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Re: Macros Make Me Mad
I agree entirely with your premises. Macros are language
constructs, and as such have to be held to higher standards.
I don't see how your conclusion follows from this-- that
macros will yield more problems than benefits.
What about all the stuff in Lisp that's already implemented
as macros, for example? Are you saying it's a lose to have
these operators? Probably not. So why is it bad to write more?
I think the root of your mistake is saying that macros
don't scale to larger groups. The real truth is that
macros don't scale to stupider groups. A group of one
idiot can easily render his code unreadable with badly
designed macros. Whereas a group of smart programmers,
however large, will be able to use macros in safe ways
that yield net wins. E.g. by doing bottom-up programming.
To adapt Mike Vanier's LFSP, macros are simply an FFSP.
Macros would only be bad if there were no programmers
S enough to use them safely. That one I can answer from
experience. I probably know 50 Lisp hackers personally
that I would trust to write macros.
Ergo macros are not a bad feature. At worst they are
a high-end niche feature. And that kind of feature is
in fact especially interesting to companies in competitive
situations, as I tried to show in Revenge of the Nerds.
--Todd Proebsting wrote:
> Despite the fact that many folks I respect swear by macros, I've yet to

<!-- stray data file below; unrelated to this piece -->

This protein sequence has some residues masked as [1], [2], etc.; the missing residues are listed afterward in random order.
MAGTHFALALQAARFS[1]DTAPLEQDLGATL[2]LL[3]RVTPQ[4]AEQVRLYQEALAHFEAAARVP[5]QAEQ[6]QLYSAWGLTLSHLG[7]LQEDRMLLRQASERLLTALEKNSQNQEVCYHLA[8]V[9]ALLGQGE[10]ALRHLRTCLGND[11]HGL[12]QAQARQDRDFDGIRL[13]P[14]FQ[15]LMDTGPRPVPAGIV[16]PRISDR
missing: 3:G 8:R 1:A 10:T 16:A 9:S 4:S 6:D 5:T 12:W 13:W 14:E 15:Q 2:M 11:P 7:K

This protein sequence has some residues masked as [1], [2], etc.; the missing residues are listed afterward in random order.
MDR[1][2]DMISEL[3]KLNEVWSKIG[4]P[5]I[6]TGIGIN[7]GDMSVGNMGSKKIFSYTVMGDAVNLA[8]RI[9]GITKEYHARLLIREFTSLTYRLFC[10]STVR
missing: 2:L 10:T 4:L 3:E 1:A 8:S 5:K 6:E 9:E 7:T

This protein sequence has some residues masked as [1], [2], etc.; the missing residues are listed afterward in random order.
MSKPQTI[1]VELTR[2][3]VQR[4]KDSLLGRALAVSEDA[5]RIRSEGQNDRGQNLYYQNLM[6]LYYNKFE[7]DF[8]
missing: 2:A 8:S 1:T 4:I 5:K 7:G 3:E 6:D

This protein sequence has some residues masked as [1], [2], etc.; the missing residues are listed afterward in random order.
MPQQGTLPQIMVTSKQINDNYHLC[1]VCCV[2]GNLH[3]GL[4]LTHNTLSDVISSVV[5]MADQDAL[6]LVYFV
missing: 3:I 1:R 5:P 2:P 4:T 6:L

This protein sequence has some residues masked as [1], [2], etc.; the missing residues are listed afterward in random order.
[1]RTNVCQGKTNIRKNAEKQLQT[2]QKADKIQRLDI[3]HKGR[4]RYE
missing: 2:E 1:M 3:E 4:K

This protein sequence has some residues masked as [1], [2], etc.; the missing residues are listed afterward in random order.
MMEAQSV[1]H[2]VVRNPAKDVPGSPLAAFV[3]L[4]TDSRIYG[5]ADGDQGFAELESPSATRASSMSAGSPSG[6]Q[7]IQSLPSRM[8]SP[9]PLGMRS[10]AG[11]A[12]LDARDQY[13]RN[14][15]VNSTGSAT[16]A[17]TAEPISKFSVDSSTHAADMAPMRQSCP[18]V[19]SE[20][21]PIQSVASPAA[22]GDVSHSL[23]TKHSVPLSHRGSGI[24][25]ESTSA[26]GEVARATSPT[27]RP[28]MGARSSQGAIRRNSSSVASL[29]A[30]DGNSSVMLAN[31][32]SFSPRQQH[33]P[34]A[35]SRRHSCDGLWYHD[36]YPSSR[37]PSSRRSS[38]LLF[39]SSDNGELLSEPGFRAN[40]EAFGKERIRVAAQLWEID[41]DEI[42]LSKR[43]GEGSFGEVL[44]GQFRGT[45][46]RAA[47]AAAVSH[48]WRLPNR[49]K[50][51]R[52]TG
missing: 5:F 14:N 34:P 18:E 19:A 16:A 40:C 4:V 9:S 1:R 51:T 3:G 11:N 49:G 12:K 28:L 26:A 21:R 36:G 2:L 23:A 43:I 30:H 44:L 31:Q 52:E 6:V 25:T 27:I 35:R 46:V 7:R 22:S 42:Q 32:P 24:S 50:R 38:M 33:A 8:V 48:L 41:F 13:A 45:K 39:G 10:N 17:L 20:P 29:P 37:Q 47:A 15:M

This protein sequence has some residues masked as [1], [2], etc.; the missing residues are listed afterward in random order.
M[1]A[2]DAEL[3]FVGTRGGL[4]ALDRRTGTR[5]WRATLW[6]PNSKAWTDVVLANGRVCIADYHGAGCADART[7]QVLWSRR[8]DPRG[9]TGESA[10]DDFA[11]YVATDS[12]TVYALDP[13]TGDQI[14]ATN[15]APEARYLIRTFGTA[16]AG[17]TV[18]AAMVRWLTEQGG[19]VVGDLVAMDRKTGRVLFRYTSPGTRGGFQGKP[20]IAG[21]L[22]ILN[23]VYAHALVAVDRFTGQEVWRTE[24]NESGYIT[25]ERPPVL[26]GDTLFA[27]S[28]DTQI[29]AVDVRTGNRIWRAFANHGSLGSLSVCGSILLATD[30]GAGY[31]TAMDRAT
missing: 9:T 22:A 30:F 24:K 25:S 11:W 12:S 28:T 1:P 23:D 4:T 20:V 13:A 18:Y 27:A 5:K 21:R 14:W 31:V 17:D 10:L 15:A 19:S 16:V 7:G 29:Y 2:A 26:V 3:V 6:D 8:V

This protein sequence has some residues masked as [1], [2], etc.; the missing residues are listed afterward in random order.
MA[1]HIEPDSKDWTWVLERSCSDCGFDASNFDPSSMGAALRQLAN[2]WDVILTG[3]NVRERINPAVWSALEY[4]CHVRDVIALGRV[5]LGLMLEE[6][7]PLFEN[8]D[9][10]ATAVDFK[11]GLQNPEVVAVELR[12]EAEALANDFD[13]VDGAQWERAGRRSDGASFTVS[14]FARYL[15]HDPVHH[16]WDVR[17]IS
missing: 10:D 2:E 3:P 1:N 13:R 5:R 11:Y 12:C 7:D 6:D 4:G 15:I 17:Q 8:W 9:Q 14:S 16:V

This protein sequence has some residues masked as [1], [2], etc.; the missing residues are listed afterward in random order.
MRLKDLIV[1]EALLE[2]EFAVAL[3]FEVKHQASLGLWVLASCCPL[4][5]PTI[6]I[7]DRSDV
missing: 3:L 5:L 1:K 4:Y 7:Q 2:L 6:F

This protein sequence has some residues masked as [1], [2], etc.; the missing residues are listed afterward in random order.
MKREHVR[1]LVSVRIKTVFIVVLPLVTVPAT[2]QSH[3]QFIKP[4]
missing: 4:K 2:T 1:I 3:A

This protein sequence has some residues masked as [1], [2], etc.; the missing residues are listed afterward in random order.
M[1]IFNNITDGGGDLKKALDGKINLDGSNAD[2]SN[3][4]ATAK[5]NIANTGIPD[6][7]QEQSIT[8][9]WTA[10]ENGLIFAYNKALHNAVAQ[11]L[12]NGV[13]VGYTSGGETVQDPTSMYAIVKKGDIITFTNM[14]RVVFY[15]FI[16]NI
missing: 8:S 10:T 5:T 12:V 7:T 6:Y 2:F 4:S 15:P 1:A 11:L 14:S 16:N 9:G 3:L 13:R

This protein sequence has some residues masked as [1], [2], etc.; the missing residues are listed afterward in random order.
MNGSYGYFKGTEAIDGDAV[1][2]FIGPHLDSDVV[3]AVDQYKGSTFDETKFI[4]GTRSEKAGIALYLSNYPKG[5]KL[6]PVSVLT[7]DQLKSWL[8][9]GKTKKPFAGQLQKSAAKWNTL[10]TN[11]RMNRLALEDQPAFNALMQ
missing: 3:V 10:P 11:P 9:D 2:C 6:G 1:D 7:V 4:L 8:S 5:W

> feel comfortable with them in a language. Since LL2, I've been trying
> to figure out what my resistance is based on.
> Let me say that I think that macros are beautiful and powerful and all
> those good things. Let's not quibble about that.
> Defining a macro is often an act of defining a language construct and
> implementing it. Reasonably or not, I hold language constructs to a
> higher standard than, say, a mere function definition. Specifically,
> * I expect language constructs to be implemented perfectly. I must
> trust my compiler.
> * I expect language constructs to be documented precisely. I must trust
> the documentation.
> I know precious few programmers who document well at all, much less to
> the level I expect in a language definition, and I know precious few
> programmers who implement and test their own code to the level expected
> in a compiler. Therefore, I'd expect more problems from macros than
> Are these technical reasons? No. But they are practical reasons, and
> ultimately I program practically. Macros may be great for individuals
> and small groups, but I just don't believe that they scale for these
> non-technical reasons.